• Columbine Principal Frank DeAngelis to Speak at Ed Foundation Breakfast

    In the aftermath of a horrific day at Columbine High School, Principal Frank DeAngelis became one of the most recognizable educators in America.

    Next month, the 1972 Ranum High School graduate comes home to speak at the District 50 Education Foundation Breakfast. “Ranum High School shaped my life,” he said recently. “The education I received at Ranum prepared me for the skills I would need in life for both the good times and the bad.”

    DeAngelis After graduating from Ranum High School and eventually becoming principal at Columbine High School DeAngelis’ life, like everyone’s, had plenty of ups and downs, but nothing could prepare him for April 20, 1999. On that day two Columbine students attacked their own school, in what became the very first “high profile” shooting at an American school.

    DeAngelis steered his school, students and the community through the heartbreaking days that followed the shooting. Over the past 15 years he has become the “go to” person for other schools trying to cope with shootings of their own.

    DeAngelis is retiring at the end of the school year and in a letter to the Columbine community he wrote:

    “I felt it might be time to retire before a student informs me that I taught their grandparents. Thank you for 18 memorable years as principal of this extraordinary school. I know that I will shed a lot of tears, tears of joy and tears of sadness; and I know that the memories of my time at Columbine will last for a lifetime.”

    When the District 50 Education Foundation asked DeAngelis to speak at this year’s fundraising event, he jumped at the chance, “District 50 will always have a place in my heart.”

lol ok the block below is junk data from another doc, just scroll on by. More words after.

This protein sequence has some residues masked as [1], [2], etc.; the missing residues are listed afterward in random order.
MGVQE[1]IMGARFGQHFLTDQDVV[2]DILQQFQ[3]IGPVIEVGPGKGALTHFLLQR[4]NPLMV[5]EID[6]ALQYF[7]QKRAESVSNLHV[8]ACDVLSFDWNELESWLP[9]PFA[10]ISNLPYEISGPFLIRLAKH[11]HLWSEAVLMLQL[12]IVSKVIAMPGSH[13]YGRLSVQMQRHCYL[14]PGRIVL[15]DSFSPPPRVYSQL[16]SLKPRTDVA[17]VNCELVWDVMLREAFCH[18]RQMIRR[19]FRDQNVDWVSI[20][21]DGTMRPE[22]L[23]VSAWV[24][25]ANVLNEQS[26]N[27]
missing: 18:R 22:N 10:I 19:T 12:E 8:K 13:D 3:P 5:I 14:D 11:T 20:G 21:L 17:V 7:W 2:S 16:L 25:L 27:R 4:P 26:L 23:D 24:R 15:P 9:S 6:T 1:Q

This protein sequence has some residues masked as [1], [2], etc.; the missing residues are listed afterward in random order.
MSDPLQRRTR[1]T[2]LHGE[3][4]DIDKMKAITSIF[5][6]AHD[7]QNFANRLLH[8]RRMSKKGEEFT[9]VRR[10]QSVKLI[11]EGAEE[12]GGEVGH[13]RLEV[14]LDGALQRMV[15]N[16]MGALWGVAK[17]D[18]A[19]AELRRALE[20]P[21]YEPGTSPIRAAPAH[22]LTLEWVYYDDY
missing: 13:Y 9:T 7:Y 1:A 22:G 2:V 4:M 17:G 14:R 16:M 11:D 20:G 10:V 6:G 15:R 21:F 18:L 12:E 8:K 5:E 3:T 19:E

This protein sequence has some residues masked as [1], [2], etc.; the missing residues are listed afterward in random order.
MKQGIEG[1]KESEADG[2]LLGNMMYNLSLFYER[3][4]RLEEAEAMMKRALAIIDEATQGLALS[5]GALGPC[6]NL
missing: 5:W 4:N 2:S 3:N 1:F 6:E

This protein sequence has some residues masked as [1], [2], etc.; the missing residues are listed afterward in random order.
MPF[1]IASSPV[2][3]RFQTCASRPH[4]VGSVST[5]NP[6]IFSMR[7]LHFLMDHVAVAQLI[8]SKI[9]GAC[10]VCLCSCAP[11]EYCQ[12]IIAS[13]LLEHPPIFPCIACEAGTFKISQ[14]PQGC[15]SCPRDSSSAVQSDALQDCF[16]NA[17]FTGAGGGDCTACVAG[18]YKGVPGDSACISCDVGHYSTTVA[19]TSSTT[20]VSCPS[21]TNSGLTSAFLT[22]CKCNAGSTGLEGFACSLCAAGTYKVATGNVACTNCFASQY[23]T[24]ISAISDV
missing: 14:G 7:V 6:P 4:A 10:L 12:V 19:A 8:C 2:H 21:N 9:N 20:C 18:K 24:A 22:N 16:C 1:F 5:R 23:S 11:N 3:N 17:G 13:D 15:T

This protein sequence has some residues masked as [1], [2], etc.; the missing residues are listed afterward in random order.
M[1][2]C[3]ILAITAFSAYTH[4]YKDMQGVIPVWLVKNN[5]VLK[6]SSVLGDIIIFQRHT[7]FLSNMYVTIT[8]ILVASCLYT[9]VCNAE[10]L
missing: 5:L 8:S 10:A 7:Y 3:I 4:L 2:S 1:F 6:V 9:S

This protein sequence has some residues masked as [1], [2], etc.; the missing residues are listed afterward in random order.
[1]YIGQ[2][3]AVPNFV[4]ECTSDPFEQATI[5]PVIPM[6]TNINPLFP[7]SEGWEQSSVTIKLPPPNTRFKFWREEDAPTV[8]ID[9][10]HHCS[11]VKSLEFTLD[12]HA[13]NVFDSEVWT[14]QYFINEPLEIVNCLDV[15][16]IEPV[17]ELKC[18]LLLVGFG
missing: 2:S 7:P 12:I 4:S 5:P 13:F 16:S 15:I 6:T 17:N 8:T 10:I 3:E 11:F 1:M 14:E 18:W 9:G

DeAngelis says in the moments after the shootings at Columbine, two of the first calls he received were people he knew from growing up in District 50. His former principal at Ranum High School, Don Rhoda, reached out to him as did his friend, Chris Dittman, a one-time principal at Westminster High School. Both of them spoke at a recent dinner and roast to honor DeAngelis.

    “They are important people in my life,” he said.

    DeAngelis had originally intended to pursue a career in accounting, but after two years at Metro State decided it wasn’t for him. “I reflected on what I wanted to do and decided I wanted a career that touched lives,” he said. After thinking about who impacted his life, he said he kept coming back to the people at Ranum High School. “I decided I wanted to make a difference for people and I realized that was through education.”

    Connecting Hearts, Giving Hope Community Breakfast:
    Friday, March 21
    Westminster High School - 6933 Raleigh Street
    Doors Open at 7:00 a.m.
    Breakfast and Program 7:30 to 8:30 a.m.
    Contact Christy at 720-542-5269 or email efinfo@adams50.org for more information.

    Click here to learn more about how your dollars support Student Scholarships.
    Click here to learn more about how your dollars support Teacher Creativity Grants.

    Posted February 27, 2014